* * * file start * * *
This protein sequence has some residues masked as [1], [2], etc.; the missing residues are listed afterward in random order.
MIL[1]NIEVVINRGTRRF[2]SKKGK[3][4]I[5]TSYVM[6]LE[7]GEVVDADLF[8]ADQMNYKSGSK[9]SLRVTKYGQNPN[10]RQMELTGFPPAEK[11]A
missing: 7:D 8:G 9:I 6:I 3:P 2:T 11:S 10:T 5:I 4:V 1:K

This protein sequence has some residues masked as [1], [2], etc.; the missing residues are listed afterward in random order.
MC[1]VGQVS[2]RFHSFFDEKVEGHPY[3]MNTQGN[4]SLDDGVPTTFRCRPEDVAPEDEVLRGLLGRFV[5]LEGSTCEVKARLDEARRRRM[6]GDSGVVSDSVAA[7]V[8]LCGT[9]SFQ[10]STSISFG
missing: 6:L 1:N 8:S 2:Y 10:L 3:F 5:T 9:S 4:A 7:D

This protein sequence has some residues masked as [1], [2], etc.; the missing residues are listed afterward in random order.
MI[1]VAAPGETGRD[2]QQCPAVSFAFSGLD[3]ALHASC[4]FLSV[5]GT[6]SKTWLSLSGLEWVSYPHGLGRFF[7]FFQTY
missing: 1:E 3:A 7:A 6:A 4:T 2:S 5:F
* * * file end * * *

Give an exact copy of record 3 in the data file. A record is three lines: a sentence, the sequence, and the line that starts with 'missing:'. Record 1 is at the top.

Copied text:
This protein sequence has some residues masked as [1], [2], etc.; the missing residues are listed afterward in random order.
MI[1]VAAPGETGRD[2]QQCPAVSFAFSGLD[3]ALHASC[4]FLSV[5]GT[6]SKTWLSLSGLEWVSYPHGLGRFF[7]FFQTY
missing: 1:E 3:A 7:A 6:A 4:T 2:S 5:F